People Power: What is citizen science?

April was Global Citizen Science month. With everything going on in the world at the moment, now is a great time to get involved in citizen science. Cassie Howells explores what citizen science is and outlines a few ways to get involved.

Science is the practise of observing and experimenting in order to better understand the natural world. While it is often said that the most important part of science is the scientific method, the strict process used to seek and generate scientific knowledge, the true basis of science is curiosity. Curiosity leads us to wonder about the world around us, about what things are and why things happen?

This curiosity about the world is not exclusive to professional scientists with PhDs and lab coats. Anyone can pursue a greater understanding of the natural world, and citizen science is one of the ways that many people are getting involved.

Citizen science involves the collection, analysis or management of data by members of the public. This is generally carried out in collaborative projects with professional scientists and research organisations. Citizen science can involve a range of different activities, from photographing the insects in your backyard or identifying galaxies from telescope images, to monitoring bushfire recovery or even helping to combat coronavirus. There is a citizen science project to suit every ability and every interest. Best of all, most citizen science projects can be done from home, using a mobile phone or computer with internet access.

Citizen science has been increasing in popularity over the last few years, as researchers seek out different ways to collect and use data. Widespread internet access has allowed citizen scientists to contribute data from all over the world. The development of smartphones has made is easy to take photos that automatically record location data, resulting in reliable and high quality data.

There are many benefits of citizen science:

- Quantity of data

Many projects, especially environment and conservation related ones, involve whole landscapes or multiple different locations that can span large distances. Citizen scientists can help contribute from lots of different places, generating more data than researchers would be able to by themselves.

- People power for data processing

Many museums are beginning to take advantage of citizen science to help them digitise their collections. Citizen scientists can help to identify and label images of specimens or transcribe handwritten notes into digital documents. Museums can have millions of items in their collection and harnessing the power of citizen science is one of the best ways to preserve knowledge and to bring it into the modern age.

- Increase community knowledge and engagement in science

One of the best ways to learn is to do something hands on. Citizen science projects allow communities to be directly involved in contributing to scientific research. This helps to increase community knowledge of science and therefore improve community engagement. This is especially important when projects are linked to decision making or issues that impact the community, such as health or the environment.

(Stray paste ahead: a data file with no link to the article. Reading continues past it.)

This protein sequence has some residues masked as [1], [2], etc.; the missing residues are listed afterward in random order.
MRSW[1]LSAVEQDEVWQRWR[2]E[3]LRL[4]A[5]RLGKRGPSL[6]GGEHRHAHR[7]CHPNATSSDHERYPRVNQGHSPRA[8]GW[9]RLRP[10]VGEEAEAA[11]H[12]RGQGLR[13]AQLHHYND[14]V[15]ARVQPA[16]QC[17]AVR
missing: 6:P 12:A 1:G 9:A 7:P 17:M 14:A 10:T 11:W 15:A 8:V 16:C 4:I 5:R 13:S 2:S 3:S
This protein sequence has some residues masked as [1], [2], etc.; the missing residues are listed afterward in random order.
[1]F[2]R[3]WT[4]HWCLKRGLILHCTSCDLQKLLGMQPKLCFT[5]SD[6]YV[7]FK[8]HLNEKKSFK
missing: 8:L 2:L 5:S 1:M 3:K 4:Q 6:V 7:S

- Improved accessibility

Science is not just an industry or a career, but a pursuit of knowledge and greater understanding. Contributing to scientific research should not be exclusive to people with a certain qualification or to people who live in certain places such as big cities. Citizen science allows anyone to unleash their inner curiosity. As connective technologies advance and become more widespread, citizen science projects are becoming more accessible, especially for people who live remotely.

- Good way to engage kids in science

Citizen science projects can be a great way to engage kids and spark their interest in science. Most projects utilise apps or websites that are easy to navigate, especially for tech-savvy younger generations. Many projects are adapting to the new social distancing measures, so everyone can still participate while staying healthy and safe. Many citizen science projects help develop skills, such as observing the environment, recognising patterns or categorising data. Getting involved in project can be a fun way to develop these important skills.

How to get involved?

Now that you understand what citizen science is, here are a few projects to get involved with:

- DigiVol - help transcribe data from the natural history collections housed in the Australian Museum.

- BushBlitz Backyard Species Discovery - document the biodiversity in your backyard to improve knowledge of Australian biodiversity.

- Fold It - An online game that uses a puzzle format to fold different proteins. There is currently a challenge to design a protein that could help fight CoVID-19.

If you want to look at more options, check out this awesome University of Sydney article for a comprehensive list of different projects that you can get involved in, right now. If you do get involved in a citizen science project, make sure to share it with us on social media and tag Peel Bright Minds!

Cassie Howell is a part-time botany student and full-time nature lover. She is passionate about helping people reconnect to nature and hopes for a better world through everything green.